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ID Photo: Painting of D.R. Hay, 1830, by George Harvey
"David Ramsay Hay FRSE (March, 1798, Edinburgh -10 September 1866) was a Scottish artist, interior decorator and colour theorist.
... son of a published poet and friend of Robert Burns, Rebekah Carmichael. After her husband died, David was educated at the expense of an uncle, then apprenticed as a painter with the house-painters Gavin Beugo & Robertson in Edinburgh, as was his friend the topographical artist David Roberts. In April 1820 he commenced work at Abbotsford for Walter Scott.
...an advocate of imitative finishes such as graining and marbling, and textured paints to imitate brocade fabrics." (Wikipedia)
"Taking the advice of Sir Walter Scott to study house-painting, rather than risk obscurity and penury as an artist, he set out to master the art. In April 1820 he commenced work at Abbotsford for Sir Walter and worked there for many years.
From the start of his career, Hay took an interest in the theoretical side of his work and in 1828 published the first of a number of books, The Laws of Harmonious Colouring. This work ran to 6 editions in 19 years, each edition increasing in scope. It is the last of these The Laws of Harmonious Colouring adapted to Interior Decorations, with observations on the practice of house painting that is the most useful for anyone studying the use of paint and colour in 19th century decoration.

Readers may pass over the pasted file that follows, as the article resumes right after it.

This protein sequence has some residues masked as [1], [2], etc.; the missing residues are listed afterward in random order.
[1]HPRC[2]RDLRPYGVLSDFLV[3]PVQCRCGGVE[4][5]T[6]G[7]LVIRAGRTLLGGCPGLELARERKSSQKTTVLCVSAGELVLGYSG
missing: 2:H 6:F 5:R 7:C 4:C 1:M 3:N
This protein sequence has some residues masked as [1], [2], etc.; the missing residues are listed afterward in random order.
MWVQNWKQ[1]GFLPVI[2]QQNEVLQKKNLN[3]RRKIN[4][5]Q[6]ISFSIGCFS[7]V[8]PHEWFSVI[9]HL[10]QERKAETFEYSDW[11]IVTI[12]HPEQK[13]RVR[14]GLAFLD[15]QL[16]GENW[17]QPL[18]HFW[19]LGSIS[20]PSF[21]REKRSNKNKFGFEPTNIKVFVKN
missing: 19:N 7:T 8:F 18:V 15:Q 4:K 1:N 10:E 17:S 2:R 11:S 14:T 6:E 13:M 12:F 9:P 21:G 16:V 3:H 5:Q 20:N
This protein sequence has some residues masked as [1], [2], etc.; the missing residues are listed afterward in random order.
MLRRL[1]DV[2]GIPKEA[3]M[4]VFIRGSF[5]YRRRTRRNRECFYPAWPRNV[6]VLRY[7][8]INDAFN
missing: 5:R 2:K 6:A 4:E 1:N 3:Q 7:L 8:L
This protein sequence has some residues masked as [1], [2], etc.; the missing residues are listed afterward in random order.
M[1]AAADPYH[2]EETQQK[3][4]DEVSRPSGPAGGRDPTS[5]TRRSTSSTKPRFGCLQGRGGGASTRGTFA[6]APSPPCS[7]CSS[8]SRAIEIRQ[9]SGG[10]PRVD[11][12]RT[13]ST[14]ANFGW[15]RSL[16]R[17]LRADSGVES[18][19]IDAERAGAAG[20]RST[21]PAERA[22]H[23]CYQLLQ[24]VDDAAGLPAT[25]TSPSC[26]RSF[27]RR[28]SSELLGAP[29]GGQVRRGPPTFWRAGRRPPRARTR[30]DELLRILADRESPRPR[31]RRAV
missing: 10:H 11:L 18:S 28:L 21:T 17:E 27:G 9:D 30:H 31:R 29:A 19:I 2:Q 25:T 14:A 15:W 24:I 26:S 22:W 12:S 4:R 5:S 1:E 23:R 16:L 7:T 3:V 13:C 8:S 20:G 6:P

The success of his first book led to him producing a series of other, highly theoretical volumes which investigated such subjects as the harmony of form, the principles of colouring, and the role of symmetry and proportion in defining beauty.
Among these works, the most successful was his Nomenclature of Colours, the first edition of which was published in 1845... Subsequent volumes dealt with Hay’s ideas on beauty and proportion to the human head, the ..." http://patrickbaty.co.uk/2011/12/03/hays-nomenclature-of-colours-2/